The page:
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Inventing the modern multinational enterprise: Foreign Exchange Network

Foreign business requires a new kind of service; correspondent links forged overseas.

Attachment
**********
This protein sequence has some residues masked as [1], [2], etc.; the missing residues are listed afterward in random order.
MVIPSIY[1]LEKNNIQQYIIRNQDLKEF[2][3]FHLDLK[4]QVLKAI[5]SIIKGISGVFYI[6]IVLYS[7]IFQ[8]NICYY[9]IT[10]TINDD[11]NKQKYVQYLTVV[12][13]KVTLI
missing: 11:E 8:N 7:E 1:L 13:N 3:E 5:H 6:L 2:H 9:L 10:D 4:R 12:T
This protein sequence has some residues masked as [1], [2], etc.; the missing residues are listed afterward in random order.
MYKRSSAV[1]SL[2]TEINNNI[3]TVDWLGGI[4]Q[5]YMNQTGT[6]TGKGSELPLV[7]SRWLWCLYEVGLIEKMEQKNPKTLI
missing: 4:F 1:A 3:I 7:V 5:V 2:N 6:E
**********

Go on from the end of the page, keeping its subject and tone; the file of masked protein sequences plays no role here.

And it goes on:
By the end of the 1800s, some of the large corporate clients of National City Bank conducted much of their business outside the United States. Among them were Standard Oil (particularly strong in China) and American Sugar Refining. In response to their needs, in 1897 the bank opened a foreign exchange department, offering to buy and sell drafts, make cable transfers and collections, and issue travelers' letters of credit. This was a relatively new type of business in the United States. Against this background there was growing European investor interest in dollar-denominated stocks and bonds, especially in London but also in Berlin, Amsterdam, and Brussels. As to capital markets, National City Bank acknowledged that London was still the undisputed leader, notwithstanding the growing importance of the New York, Paris, and Berlin bourses. One of the first big transactions of the new foreign exchange department came in 1899, when the bank received a $5-million deposit from the United States Treasury. This amount was to be credited to Spain as part of a $20-million payment for the Philippines under the treaty ending the Spanish-American War. By 1912, National City Bank had correspondent banking relationships with 132 banks worldwide and deposits with them amounting to $6 million. The foreign exchange department drew many recruits from Europe. In 1907, there were individuals from Austria, Germany, the Netherlands, and Poland. Departmental manager John Gardin had noted that in Europe even messenger boys had to have completed high school or at least graduated from a commercial college before being employed by a bank. They had to be fluent in at least one foreign language and be prepared to work for no pay at all for the first three or four years. "The men come out of their apprenticeship with a thorough business education, well fitted to the battle of life," he wrote. According to Gardin, Americans considering a career in foreign exchange needed a broad world view. They had to be "acquainted with ethnological conditions the world over," he said, with "a knowledge of political events, throughout the universe, besides a certain skill in mathematics, reaching far beyond the multiplication table."